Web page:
Now, back to calibration. All monitors have some way of calibrating them without a device. The problem with this is your eyes are replacing the device and as you go through the process you are judging very subtle differences in light that a calibration device can do much better and more accurately. Below is the calibration software that comes on one of my laptops to do calibration without a device.
Please note: You have to wait for your monitor to warm up before calibrating it – I always wait 30 minutes after I turn it on before calibration. If you do not do this your calibration will be very inaccurate. Monitors are much darker when first turned on.
Now, if you don’t have a calibration device yet you can absolutely try this on your computer to try to get the calibration closer. If you’re working on a laptop look in your system preferences or google where to find it. If you are working with a separate monitor look up the instructions on your monitor as it probably has several button on the monitor that will enable you to access all of its settings.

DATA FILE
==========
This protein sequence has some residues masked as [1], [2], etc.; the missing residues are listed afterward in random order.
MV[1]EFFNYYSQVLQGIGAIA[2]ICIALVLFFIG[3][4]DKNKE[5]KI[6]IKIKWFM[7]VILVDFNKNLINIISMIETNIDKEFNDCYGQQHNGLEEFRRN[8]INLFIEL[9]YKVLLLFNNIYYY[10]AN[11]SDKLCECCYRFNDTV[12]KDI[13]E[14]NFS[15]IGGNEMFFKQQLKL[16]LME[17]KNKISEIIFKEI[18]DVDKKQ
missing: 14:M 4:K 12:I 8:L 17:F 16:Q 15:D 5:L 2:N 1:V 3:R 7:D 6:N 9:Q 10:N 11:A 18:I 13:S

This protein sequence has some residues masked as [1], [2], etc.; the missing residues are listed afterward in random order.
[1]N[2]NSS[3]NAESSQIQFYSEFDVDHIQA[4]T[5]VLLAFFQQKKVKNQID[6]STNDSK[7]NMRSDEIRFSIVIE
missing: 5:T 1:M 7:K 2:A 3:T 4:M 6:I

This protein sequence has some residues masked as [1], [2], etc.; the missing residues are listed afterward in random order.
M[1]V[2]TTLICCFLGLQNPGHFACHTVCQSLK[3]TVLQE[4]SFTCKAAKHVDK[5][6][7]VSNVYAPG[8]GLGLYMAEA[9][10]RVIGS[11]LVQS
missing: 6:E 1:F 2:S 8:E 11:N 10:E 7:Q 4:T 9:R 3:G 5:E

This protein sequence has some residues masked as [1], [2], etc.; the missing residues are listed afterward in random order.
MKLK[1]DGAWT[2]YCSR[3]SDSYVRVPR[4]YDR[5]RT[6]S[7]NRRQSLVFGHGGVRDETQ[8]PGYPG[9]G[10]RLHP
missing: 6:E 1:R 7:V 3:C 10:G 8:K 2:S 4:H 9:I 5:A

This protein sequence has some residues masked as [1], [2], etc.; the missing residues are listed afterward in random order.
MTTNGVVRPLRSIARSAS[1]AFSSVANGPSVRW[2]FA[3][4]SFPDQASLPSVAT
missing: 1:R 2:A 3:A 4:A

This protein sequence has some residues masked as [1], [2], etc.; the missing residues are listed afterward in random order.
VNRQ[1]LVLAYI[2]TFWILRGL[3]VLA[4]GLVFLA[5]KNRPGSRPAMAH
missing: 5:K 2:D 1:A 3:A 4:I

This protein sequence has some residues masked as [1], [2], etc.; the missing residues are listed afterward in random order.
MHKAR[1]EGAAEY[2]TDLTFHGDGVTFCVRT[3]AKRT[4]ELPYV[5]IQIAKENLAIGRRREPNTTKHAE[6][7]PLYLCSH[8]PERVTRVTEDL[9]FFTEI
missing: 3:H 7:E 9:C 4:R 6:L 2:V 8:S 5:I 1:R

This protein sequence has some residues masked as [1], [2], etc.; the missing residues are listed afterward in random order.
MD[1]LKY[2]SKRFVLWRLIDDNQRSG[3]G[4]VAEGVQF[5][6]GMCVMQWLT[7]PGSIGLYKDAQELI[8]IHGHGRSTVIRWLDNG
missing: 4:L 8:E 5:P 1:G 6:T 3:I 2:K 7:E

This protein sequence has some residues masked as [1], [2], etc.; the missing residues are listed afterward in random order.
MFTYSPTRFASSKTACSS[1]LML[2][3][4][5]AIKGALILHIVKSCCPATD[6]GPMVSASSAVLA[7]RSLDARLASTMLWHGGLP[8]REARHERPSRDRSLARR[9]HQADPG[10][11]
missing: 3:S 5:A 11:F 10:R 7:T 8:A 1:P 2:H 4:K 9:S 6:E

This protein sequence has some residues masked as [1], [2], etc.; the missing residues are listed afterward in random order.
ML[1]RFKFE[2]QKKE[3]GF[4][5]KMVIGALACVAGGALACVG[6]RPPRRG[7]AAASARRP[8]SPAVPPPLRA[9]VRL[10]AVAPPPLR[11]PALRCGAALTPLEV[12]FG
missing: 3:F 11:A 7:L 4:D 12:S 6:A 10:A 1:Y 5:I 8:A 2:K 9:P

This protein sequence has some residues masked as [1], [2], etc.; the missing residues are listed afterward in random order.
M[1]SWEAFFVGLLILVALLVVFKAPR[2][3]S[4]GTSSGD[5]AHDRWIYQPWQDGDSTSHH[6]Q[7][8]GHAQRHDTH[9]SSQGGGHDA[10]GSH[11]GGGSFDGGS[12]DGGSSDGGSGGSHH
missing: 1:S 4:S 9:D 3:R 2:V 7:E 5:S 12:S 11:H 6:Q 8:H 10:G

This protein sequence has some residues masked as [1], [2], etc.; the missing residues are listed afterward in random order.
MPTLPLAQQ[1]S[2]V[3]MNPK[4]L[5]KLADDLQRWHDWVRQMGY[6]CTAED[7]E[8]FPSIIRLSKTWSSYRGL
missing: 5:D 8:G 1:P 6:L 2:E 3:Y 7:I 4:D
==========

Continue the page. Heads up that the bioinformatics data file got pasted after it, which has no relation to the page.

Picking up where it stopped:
(Affiliate Disclosure: Some of the links below are affiliate links, which means we will earn a commission if you make a purchase. This commission comes at no additional cost to you. Contact us if you have any questions.)
For accurate calibration you’ll need a device. There are several monitor calibration devices to choose from. This is one of the few cases I can tell you that you do not need to spend a lot to get a good device. I personally use the Color Munki. Its made by a company called X-Rite Photo and they currently have five options. The first one is the ColorMunki Smile for $59 on amazon, the second one is what I have, the ColorMunki Display for $128 and the graphic designer high end ColorMunki Photo Munki for $249. So what’s the difference? The first device will only read your monitor to make a profile. The second device will read your monitor and will also read the ambient light in your room to help create a monitor profile. The third device can calibrate multiple things – monitors, cameras and printers. This is for the serious graphic designer or photographer taking images to print. This is not necessary for all you food bloggers out there.